Todays post is a guest post from South Wales Financial Independence – and includes some great tips on investing for your children. This is not advice, but simply tips on what’s out there at the moment. As with anything financial, you should seek the advice of a qualified professional if you’re unsure.
So, Mark’s asked me to write a little something about saving/ investing for your children. It doesn’t matter at what stage you are at- planning your first child, toddler or teenager. It is never too late to setup some savings for them. As the old adage goes “The best time to plant a tree was 20 years ago. The second best time is now.”
So, if I know that I want to save something- what are my options?
Well, there are quite a few! Which is good- you just need to pick what is best for you.
Note about Cash v Stocks and Shares. “Cash is king” as they say, you know what its worth, you know what it can buy, and it doesn’t fluctuate up and down like Stocks/Shares. So, which should you use for your child? Well, that totally depends on what’s called your “risk profile”. If we consider the following:
There is a chance that you will get back less than you invest. Would you still put money in? Surely not. However, with this chance (or risk), there is also the chance that you will get back more than you put in- because you took this risk. This is basically Stock/Share investing- you take (some) risk and then share the reward. The longer you are willing to invest for, the higher the chance you will make money is. It’s often suggested that you need to invest for at least 5 years (and more like 10 years really), otherwise the chance of losing money is too high. If the idea of getting back less than you put in is uncomfortable, then Stocks/Shares aren’t for you!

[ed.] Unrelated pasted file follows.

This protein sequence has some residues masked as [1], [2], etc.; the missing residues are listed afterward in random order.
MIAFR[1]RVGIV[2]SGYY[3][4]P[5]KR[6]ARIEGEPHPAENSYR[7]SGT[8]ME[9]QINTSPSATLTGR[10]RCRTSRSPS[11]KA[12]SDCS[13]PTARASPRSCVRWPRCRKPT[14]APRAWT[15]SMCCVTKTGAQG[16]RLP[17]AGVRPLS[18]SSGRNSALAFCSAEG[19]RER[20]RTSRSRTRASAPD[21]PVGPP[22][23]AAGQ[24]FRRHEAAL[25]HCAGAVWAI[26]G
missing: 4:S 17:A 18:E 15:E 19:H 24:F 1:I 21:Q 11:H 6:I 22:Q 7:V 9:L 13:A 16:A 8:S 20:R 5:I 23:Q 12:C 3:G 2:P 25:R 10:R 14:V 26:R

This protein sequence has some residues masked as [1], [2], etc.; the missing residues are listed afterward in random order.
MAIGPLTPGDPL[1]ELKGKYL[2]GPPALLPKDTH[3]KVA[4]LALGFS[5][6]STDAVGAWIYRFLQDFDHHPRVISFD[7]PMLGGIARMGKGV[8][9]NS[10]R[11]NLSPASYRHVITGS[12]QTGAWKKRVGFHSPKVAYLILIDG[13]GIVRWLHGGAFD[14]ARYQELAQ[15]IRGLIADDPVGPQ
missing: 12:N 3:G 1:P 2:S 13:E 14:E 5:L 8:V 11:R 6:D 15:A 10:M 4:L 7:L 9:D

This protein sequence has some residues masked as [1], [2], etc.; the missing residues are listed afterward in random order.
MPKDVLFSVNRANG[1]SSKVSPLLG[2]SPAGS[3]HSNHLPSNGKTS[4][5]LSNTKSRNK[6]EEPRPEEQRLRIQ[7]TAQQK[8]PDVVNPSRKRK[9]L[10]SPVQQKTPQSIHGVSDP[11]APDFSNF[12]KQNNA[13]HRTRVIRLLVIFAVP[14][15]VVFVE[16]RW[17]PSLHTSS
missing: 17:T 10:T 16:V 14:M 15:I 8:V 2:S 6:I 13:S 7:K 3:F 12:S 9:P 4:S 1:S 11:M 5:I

So, hopefully you have now got some idea of Cash v Stocks/Shares, let’s look at the options for actually getting those savings setup:
Childrens Savings Accounts (Cash only)
Lots of these exist, and usually have teaser rates that only exist for a year etc. These are great if you want to save for a short time (think, under 5 years). You can also help show your child how the money grows, by sharing statements etc with them once they are old enough. Moneysavingexpert keeps a great list up to date with the best current offers. Just note, that you will need to keep an eye on the teaser rates and move the savings once the rate runs out.
Junior ISA’s (Cash & Stocks/Shares)
Hopefully you are aware of ISAs for your own savings- children get their own version, and it’s pretty good as well!. Since April 2020, you can now save up to £9,000 a year into a Junior ISA- whether it is cash or stocks & shares. Whilst most parents won’t be able to make full use of this it could be useful to have- especially if you are saving over a long period, say 15 years. Just note that this does lock money away until they are 18! This might be a good thing if you were previously saving in your own account and were using it for other things etc.
Why bother with Junior ISAs?
Well, basically because the government has a rule to stop parents from avoiding tax on their savings by putting them in the child’s name. So, any money from the parents- if the interest is over £100 in a year, then tax is taken at the parents tax rate. You can avoid this by using a junior ISA.
Junior SIPPs (Stocks/Shares)
Now, bare with me, because this is going to sound a bit insane. A pension pot for your child, are you crazy? Well, possible, but that’s another conversation. The government allows you to setup a pension (Junior SIPP) for your child. Not only that, but you can also get basic tax relief (20%) on it as well. What does that mean? Well, if you put £1,000 in, then the taxman will automatically top this up by £250. This is limited to £2,880 per year. Being a pension, it means that it cannot be withdrawn until your child is at least 57- so it’s a long time away!
Hopefully that has been helpful for helping you decide on investing for your children, and if you are still unsure- looks at the latest offers from the various banks, ask a friend, ask a professional for some advice (likely have to pay for this). Please note that none of the above is advice, and please do your own research.